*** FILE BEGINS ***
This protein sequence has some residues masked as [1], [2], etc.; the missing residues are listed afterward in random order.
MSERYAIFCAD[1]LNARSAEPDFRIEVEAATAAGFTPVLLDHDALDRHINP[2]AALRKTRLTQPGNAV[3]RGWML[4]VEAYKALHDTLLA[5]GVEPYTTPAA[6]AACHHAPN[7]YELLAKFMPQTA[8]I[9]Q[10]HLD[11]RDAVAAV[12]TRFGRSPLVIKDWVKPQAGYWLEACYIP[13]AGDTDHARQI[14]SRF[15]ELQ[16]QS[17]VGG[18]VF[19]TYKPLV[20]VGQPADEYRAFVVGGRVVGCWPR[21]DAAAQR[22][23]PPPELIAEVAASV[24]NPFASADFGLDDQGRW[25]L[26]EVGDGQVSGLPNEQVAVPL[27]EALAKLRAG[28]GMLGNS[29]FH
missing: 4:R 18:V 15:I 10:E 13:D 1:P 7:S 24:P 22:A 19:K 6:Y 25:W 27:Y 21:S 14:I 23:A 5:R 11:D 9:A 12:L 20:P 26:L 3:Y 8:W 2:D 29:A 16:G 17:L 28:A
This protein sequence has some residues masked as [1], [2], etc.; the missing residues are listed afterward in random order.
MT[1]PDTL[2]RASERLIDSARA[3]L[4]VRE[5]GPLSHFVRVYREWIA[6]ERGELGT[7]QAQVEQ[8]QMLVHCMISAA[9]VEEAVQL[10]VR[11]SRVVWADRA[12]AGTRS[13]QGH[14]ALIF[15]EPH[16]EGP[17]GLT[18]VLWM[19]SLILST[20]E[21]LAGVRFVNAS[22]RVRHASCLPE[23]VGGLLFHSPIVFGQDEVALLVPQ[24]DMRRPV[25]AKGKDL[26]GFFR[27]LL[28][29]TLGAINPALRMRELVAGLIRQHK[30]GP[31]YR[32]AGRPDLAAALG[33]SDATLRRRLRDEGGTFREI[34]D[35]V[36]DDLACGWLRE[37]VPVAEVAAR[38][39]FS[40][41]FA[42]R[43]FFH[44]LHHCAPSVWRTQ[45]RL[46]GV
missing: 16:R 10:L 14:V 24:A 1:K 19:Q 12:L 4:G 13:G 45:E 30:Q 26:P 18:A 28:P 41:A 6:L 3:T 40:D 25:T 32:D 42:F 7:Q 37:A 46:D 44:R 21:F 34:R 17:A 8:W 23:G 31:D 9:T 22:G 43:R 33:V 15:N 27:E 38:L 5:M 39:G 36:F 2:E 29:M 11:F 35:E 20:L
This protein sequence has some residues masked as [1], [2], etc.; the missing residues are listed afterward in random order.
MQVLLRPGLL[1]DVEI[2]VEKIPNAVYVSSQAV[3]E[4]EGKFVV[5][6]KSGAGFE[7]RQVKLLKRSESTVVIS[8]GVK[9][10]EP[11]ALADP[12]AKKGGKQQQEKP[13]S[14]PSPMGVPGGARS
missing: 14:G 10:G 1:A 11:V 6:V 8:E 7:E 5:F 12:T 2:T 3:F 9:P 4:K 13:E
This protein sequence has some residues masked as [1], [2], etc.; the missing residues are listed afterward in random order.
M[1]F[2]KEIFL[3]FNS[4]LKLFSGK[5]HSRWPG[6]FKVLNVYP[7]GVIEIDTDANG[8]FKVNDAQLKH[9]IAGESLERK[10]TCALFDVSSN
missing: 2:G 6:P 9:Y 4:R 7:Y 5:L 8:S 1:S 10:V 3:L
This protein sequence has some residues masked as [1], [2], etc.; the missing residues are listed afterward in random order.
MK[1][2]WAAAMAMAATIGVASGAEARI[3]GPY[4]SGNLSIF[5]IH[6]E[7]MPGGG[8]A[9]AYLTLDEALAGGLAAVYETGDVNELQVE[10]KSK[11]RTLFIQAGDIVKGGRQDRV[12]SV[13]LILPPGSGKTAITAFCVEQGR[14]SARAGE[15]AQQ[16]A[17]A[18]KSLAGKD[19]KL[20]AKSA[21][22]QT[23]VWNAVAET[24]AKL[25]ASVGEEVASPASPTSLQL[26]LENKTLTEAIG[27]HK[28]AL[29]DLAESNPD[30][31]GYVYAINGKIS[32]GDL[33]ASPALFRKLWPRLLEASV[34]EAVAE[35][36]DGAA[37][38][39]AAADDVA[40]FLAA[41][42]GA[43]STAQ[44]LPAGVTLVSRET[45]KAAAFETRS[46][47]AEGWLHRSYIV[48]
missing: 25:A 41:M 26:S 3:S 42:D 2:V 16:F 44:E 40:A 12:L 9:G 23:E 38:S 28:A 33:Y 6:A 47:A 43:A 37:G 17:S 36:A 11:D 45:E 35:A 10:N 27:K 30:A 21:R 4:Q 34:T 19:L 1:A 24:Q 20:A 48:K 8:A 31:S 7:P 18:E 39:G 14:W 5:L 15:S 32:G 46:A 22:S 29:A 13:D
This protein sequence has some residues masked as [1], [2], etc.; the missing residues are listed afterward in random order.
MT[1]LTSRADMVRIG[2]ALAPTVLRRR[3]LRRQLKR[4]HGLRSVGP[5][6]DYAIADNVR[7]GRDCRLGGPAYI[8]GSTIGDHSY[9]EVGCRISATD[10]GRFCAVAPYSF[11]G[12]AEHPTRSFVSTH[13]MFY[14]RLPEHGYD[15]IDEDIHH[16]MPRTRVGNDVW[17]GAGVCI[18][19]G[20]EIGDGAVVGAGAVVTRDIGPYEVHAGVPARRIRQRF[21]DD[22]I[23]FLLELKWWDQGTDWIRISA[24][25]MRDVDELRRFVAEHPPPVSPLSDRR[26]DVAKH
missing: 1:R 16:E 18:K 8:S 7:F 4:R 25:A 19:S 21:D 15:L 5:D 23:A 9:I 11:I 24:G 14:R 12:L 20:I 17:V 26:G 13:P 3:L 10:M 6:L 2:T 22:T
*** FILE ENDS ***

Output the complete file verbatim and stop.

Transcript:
This protein sequence has some residues masked as [1], [2], etc.; the missing residues are listed afterward in random order.
MSERYAIFCAD[1]LNARSAEPDFRIEVEAATAAGFTPVLLDHDALDRHINP[2]AALRKTRLTQPGNAV[3]RGWML[4]VEAYKALHDTLLA[5]GVEPYTTPAA[6]AACHHAPN[7]YELLAKFMPQTA[8]I[9]Q[10]HLD[11]RDAVAAV[12]TRFGRSPLVIKDWVKPQAGYWLEACYIP[13]AGDTDHARQI[14]SRF[15]ELQ[16]QS[17]VGG[18]VF[19]TYKPLV[20]VGQPADEYRAFVVGGRVVGCWPR[21]DAAAQR[22][23]PPPELIAEVAASV[24]NPFASADFGLDDQGRW[25]L[26]EVGDGQVSGLPNEQVAVPL[27]EALAKLRAG[28]GMLGNS[29]FH
missing: 4:R 18:V 15:I 10:E 13:D 1:P 7:S 24:P 22:A 19:K 6:Y 25:W 27:Y 21:S 14:I 23:A 5:R 11:D 9:A 12:L 20:P 26:L 3:Y 8:W 2:D 29:A 16:G 17:L 28:A
This protein sequence has some residues masked as [1], [2], etc.; the missing residues are listed afterward in random order.
MT[1]PDTL[2]RASERLIDSARA[3]L[4]VRE[5]GPLSHFVRVYREWIA[6]ERGELGT[7]QAQVEQ[8]QMLVHCMISAA[9]VEEAVQL[10]VR[11]SRVVWADRA[12]AGTRS[13]QGH[14]ALIF[15]EPH[16]EGP[17]GLT[18]VLWM[19]SLILST[20]E[21]LAGVRFVNAS[22]RVRHASCLPE[23]VGGLLFHSPIVFGQDEVALLVPQ[24]DMRRPV[25]AKGKDL[26]GFFR[27]LL[28][29]TLGAINPALRMRELVAGLIRQHK[30]GP[31]YR[32]AGRPDLAAALG[33]SDATLRRRLRDEGGTFREI[34]D[35]V[36]DDLACGWLRE[37]VPVAEVAAR[38][39]FS[40][41]FA[42]R[43]FFH[44]LHHCAPSVWRTQ[45]RL[46]GV
missing: 16:R 10:L 14:V 24:A 1:K 19:Q 12:L 4:G 13:G 45:E 30:Q 26:P 18:A 28:P 41:A 6:L 3:T 40:D 25:T 32:D 42:F 7:Q 37:A 46:D 44:R 21:F 34:R 17:A 8:W 23:G 31:D 9:T 22:G 43:R 33:V 15:N 27:E 38:L 5:M 39:G 36:F 2:E 29:M 11:F 35:E 20:L
This protein sequence has some residues masked as [1], [2], etc.; the missing residues are listed afterward in random order.
MQVLLRPGLL[1]DVEI[2]VEKIPNAVYVSSQAV[3]E[4]EGKFVV[5][6]KSGAGFE[7]RQVKLLKRSESTVVIS[8]GVK[9][10]EP[11]ALADP[12]AKKGGKQQQEKP[13]S[14]PSPMGVPGGARS
missing: 14:G 10:G 1:A 11:V 6:V 8:E 7:E 5:F 12:T 2:T 3:F 9:P 4:K 13:E
This protein sequence has some residues masked as [1], [2], etc.; the missing residues are listed afterward in random order.
M[1]F[2]KEIFL[3]FNS[4]LKLFSGK[5]HSRWPG[6]FKVLNVYP[7]GVIEIDTDANG[8]FKVNDAQLKH[9]IAGESLERK[10]TCALFDVSSN
missing: 2:G 6:P 9:Y 4:R 7:Y 5:L 8:S 1:S 10:V 3:L
This protein sequence has some residues masked as [1], [2], etc.; the missing residues are listed afterward in random order.
MK[1][2]WAAAMAMAATIGVASGAEARI[3]GPY[4]SGNLSIF[5]IH[6]E[7]MPGGG[8]A[9]AYLTLDEALAGGLAAVYETGDVNELQVE[10]KSK[11]RTLFIQAGDIVKGGRQDRV[12]SV[13]LILPPGSGKTAITAFCVEQGR[14]SARAGE[15]AQQ[16]A[17]A[18]KSLAGKD[19]KL[20]AKSA[21][22]QT[23]VWNAVAET[24]AKL[25]ASVGEEVASPASPTSLQL[26]LENKTLTEAIG[27]HK[28]AL[29]DLAESNPD[30][31]GYVYAINGKIS[32]GDL[33]ASPALFRKLWPRLLEASV[34]EAVAE[35][36]DGAA[37][38][39]AAADDVA[40]FLAA[41][42]GA[43]STAQ[44]LPAGVTLVSRET[45]KAAAFETRS[46][47]AEGWLHRSYIV[48]
missing: 25:A 41:M 26:S 3:S 42:D 2:V 16:F 44:E 40:A 12:L 9:G 23:E 38:S 28:A 33:Y 6:A 47:A 43:A 37:G 17:S 36:A 11:D 45:E 35:A 10:N 27:K 30:A 21:R 4:Q 34:T 19:L 1:A 24:Q 20:A 48:K 8:A 31:S 7:P 18:E 39:G 14:W 5:L 15:S 32:G 46:A 22:S 29:A 13:D
This protein sequence has some residues masked as [1], [2], etc.; the missing residues are listed afterward in random order.
MT[1]LTSRADMVRIG[2]ALAPTVLRRR[3]LRRQLKR[4]HGLRSVGP[5][6]DYAIADNVR[7]GRDCRLGGPAYI[8]GSTIGDHSY[9]EVGCRISATD[10]GRFCAVAPYSF[11]G[12]AEHPTRSFVSTH[13]MFY[14]RLPEHGYD[15]IDEDIHH[16]MPRTRVGNDVW[17]GAGVCI[18][19]G[20]EIGDGAVVGAGAVVTRDIGPYEVHAGVPARRIRQRF[21]DD[22]I[23]FLLELKWWDQGTDWIRISA[24][25]MRDVDELRRFVAEHPPPVSPLSDRR[26]DVAKH
missing: 1:R 16:E 18:K 8:S 7:F 4:R 25:A 19:S 21:D 15:L 5:D 23:A 9:I 11:I 24:G 14:R 12:L 20:I 17:V 26:G 13:P 3:L 10:M 6:L 2:T 22:T